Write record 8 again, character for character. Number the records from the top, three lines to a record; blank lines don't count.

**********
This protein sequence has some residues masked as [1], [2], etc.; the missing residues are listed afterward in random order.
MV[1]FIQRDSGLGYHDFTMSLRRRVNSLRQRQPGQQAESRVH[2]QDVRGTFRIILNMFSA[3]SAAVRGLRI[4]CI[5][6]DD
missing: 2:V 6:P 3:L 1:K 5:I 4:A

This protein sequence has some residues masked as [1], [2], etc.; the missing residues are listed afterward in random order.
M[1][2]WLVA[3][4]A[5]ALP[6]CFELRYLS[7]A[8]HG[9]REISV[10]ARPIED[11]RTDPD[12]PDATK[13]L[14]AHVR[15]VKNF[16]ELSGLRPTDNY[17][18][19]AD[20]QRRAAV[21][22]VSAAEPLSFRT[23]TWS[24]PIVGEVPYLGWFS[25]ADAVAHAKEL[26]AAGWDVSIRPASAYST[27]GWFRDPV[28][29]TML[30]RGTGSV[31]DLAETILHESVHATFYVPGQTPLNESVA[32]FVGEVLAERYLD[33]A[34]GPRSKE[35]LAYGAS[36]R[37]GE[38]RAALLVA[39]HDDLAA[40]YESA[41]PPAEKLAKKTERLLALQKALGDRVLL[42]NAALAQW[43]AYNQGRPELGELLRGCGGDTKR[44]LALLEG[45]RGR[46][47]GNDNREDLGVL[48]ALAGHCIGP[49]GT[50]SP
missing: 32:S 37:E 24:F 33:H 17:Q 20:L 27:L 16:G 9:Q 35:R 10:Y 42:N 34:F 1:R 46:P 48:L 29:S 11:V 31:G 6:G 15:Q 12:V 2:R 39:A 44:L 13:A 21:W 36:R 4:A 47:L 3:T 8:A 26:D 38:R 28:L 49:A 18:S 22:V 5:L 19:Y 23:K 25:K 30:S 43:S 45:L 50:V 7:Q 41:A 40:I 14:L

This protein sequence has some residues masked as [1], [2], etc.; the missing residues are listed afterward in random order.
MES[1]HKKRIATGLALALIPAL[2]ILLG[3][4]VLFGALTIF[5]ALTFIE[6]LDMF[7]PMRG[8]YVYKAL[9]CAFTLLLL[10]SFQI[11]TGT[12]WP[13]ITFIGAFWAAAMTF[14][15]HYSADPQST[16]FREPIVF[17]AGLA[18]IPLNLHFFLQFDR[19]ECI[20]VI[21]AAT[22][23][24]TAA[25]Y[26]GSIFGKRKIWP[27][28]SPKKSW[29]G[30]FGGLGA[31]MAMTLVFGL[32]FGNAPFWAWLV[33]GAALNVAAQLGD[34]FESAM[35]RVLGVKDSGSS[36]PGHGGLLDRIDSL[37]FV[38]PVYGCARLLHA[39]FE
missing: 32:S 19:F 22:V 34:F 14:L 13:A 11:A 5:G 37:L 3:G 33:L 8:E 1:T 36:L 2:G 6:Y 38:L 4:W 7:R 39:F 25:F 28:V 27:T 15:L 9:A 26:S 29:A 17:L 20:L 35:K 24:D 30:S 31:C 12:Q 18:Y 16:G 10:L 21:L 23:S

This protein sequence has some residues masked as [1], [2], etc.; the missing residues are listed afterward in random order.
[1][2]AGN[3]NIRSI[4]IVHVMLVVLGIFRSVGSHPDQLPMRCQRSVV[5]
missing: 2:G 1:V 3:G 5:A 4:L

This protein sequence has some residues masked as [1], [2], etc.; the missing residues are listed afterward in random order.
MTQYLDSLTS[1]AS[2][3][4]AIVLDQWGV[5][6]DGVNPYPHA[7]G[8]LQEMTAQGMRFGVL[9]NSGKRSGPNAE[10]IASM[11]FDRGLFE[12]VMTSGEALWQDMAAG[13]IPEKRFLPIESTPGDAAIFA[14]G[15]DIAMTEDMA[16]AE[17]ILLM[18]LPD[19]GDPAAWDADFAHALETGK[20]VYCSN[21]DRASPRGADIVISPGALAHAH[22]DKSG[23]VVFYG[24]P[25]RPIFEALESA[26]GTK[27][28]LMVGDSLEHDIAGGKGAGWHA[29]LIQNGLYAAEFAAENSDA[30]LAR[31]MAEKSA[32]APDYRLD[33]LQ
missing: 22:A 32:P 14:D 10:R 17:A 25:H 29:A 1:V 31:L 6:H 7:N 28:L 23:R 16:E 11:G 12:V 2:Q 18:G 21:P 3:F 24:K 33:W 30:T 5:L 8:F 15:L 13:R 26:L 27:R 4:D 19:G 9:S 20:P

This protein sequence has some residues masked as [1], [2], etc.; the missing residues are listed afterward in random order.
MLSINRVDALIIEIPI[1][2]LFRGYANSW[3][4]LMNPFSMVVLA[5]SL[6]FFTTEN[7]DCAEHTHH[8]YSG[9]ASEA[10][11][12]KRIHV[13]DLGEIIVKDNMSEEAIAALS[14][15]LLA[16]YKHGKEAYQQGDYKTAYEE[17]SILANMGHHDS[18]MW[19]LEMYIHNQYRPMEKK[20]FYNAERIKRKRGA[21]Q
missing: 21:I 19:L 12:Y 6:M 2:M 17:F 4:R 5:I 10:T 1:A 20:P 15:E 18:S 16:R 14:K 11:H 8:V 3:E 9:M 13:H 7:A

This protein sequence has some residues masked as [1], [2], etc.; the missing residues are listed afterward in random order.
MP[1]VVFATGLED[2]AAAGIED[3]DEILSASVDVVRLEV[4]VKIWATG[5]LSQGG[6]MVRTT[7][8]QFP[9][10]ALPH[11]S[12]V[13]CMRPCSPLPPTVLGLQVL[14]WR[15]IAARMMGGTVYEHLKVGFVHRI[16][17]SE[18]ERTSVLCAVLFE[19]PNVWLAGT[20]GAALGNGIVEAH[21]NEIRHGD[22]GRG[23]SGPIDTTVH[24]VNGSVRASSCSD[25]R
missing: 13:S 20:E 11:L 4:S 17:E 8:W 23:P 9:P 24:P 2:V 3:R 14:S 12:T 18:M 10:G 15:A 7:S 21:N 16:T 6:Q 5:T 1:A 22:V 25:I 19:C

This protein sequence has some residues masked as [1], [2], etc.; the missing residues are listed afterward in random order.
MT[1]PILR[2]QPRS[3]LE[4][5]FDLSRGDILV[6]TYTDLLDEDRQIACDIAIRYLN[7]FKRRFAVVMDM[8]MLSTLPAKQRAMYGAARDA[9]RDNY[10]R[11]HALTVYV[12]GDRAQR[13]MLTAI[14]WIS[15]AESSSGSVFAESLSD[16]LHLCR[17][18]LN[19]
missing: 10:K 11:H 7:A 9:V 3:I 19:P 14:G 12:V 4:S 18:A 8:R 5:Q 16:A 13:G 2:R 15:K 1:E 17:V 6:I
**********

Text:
This protein sequence has some residues masked as [1], [2], etc.; the missing residues are listed afterward in random order.
MT[1]PILR[2]QPRS[3]LE[4][5]FDLSRGDILV[6]TYTDLLDEDRQIACDIAIRYLN[7]FKRRFAVVMDM[8]MLSTLPAKQRAMYGAARDA[9]RDNY[10]R[11]HALTVYV[12]GDRAQR[13]MLTAI[14]WIS[15]AESSSGSVFAESLSD[16]LHLCR[17][18]LN[19]
missing: 10:K 11:H 7:A 9:V 3:I 19:P 14:G 12:V 4:S 18:A 8:R 5:Q 16:A 13:G 2:R 15:K 1:E 17:V 6:I